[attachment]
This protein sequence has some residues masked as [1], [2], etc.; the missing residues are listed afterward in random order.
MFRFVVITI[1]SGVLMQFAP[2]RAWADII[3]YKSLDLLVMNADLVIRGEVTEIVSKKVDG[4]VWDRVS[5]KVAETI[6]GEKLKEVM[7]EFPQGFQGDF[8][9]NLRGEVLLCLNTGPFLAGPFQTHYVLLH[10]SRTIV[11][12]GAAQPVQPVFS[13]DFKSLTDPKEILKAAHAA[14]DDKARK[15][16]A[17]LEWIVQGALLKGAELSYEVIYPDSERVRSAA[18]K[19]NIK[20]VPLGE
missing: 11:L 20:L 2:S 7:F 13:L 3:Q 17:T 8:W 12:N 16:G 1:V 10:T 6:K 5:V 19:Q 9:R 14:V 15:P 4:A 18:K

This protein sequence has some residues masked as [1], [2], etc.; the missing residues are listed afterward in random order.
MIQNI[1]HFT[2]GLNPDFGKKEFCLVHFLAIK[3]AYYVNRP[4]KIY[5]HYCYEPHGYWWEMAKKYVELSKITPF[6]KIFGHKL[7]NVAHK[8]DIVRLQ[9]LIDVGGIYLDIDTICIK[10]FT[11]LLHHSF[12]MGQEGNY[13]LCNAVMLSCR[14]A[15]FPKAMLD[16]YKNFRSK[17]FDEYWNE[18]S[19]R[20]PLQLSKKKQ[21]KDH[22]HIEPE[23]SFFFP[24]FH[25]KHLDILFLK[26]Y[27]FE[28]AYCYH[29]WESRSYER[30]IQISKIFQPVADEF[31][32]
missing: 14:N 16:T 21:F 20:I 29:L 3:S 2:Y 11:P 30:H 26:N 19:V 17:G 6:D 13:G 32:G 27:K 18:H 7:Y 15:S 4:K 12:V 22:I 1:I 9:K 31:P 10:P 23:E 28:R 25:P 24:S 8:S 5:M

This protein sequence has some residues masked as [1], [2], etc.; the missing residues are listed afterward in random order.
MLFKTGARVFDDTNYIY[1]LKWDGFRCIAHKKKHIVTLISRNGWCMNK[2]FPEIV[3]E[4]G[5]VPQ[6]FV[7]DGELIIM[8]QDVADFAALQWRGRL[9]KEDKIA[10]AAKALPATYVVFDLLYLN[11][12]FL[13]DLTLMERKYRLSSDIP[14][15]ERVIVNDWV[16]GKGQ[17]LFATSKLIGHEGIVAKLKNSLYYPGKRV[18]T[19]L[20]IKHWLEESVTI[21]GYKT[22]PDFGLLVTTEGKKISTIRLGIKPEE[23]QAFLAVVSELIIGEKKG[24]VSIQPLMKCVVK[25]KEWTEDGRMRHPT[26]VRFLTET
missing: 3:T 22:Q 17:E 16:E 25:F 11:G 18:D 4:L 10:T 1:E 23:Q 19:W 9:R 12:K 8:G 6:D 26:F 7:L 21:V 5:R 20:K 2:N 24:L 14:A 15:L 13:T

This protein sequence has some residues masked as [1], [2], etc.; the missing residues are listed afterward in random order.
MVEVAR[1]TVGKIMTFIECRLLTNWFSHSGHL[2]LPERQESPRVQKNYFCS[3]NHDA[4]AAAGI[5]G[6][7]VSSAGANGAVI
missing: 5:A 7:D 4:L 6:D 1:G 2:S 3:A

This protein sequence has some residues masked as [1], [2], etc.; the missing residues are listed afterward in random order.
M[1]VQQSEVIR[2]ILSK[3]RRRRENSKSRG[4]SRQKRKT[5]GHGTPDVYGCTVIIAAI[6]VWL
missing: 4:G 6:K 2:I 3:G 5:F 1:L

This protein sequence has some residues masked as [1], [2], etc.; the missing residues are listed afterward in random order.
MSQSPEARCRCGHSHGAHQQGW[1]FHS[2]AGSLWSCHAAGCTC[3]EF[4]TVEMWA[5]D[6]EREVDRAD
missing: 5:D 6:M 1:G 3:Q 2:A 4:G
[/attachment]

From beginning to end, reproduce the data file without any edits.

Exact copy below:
This protein sequence has some residues masked as [1], [2], etc.; the missing residues are listed afterward in random order.
MFRFVVITI[1]SGVLMQFAP[2]RAWADII[3]YKSLDLLVMNADLVIRGEVTEIVSKKVDG[4]VWDRVS[5]KVAETI[6]GEKLKEVM[7]EFPQGFQGDF[8][9]NLRGEVLLCLNTGPFLAGPFQTHYVLLH[10]SRTIV[11][12]GAAQPVQPVFS[13]DFKSLTDPKEILKAAHAA[14]DDKARK[15][16]A[17]LEWIVQGALLKGAELSYEVIYPDSERVRSAA[18]K[19]NIK[20]VPLGE
missing: 11:L 20:L 2:S 7:F 13:L 3:Q 17:T 8:W 12:N 16:G 1:V 10:T 6:K 5:V 19:Q 9:R 14:V 15:P 4:A 18:K

This protein sequence has some residues masked as [1], [2], etc.; the missing residues are listed afterward in random order.
MIQNI[1]HFT[2]GLNPDFGKKEFCLVHFLAIK[3]AYYVNRP[4]KIY[5]HYCYEPHGYWWEMAKKYVELSKITPF[6]KIFGHKL[7]NVAHK[8]DIVRLQ[9]LIDVGGIYLDIDTICIK[10]FT[11]LLHHSF[12]MGQEGNY[13]LCNAVMLSCR[14]A[15]FPKAMLD[16]YKNFRSK[17]FDEYWNE[18]S[19]R[20]PLQLSKKKQ[21]KDH[22]HIEPE[23]SFFFP[24]FH[25]KHLDILFLK[26]Y[27]FE[28]AYCYH[29]WESRSYER[30]IQISKIFQPVADEF[31][32]
missing: 14:N 16:T 21:F 20:I 29:L 3:S 2:Y 11:P 30:H 26:N 19:V 17:G 6:D 13:G 32:G 27:K 18:H 7:Y 15:S 4:K 12:V 22:I 1:I 9:K 31:P 10:P 23:E 28:R 25:P 24:S 8:S 5:M

This protein sequence has some residues masked as [1], [2], etc.; the missing residues are listed afterward in random order.
MLFKTGARVFDDTNYIY[1]LKWDGFRCIAHKKKHIVTLISRNGWCMNK[2]FPEIV[3]E[4]G[5]VPQ[6]FV[7]DGELIIM[8]QDVADFAALQWRGRL[9]KEDKIA[10]AAKALPATYVVFDLLYLN[11][12]FL[13]DLTLMERKYRLSSDIP[14][15]ERVIVNDWV[16]GKGQ[17]LFATSKLIGHEGIVAKLKNSLYYPGKRV[18]T[19]L[20]IKHWLEESVTI[21]GYKT[22]PDFGLLVTTEGKKISTIRLGIKPEE[23]QAFLAVVSELIIGEKKG[24]VSIQPLMKCVVK[25]KEWTEDGRMRHPT[26]VRFLTET
missing: 3:T 22:Q 17:E 16:E 25:F 11:G 18:D 4:L 10:T 1:E 23:Q 19:W 9:R 12:K 8:G 6:D 26:F 7:L 21:V 5:R 20:K 2:N 24:L 14:A 15:L 13:T

This protein sequence has some residues masked as [1], [2], etc.; the missing residues are listed afterward in random order.
MVEVAR[1]TVGKIMTFIECRLLTNWFSHSGHL[2]LPERQESPRVQKNYFCS[3]NHDA[4]AAAGI[5]G[6][7]VSSAGANGAVI
missing: 5:A 7:D 4:L 6:D 1:G 2:S 3:A

This protein sequence has some residues masked as [1], [2], etc.; the missing residues are listed afterward in random order.
M[1]VQQSEVIR[2]ILSK[3]RRRRENSKSRG[4]SRQKRKT[5]GHGTPDVYGCTVIIAAI[6]VWL
missing: 4:G 6:K 2:I 3:G 5:F 1:L

This protein sequence has some residues masked as [1], [2], etc.; the missing residues are listed afterward in random order.
MSQSPEARCRCGHSHGAHQQGW[1]FHS[2]AGSLWSCHAAGCTC[3]EF[4]TVEMWA[5]D[6]EREVDRAD
missing: 5:D 6:M 1:G 3:Q 2:A 4:G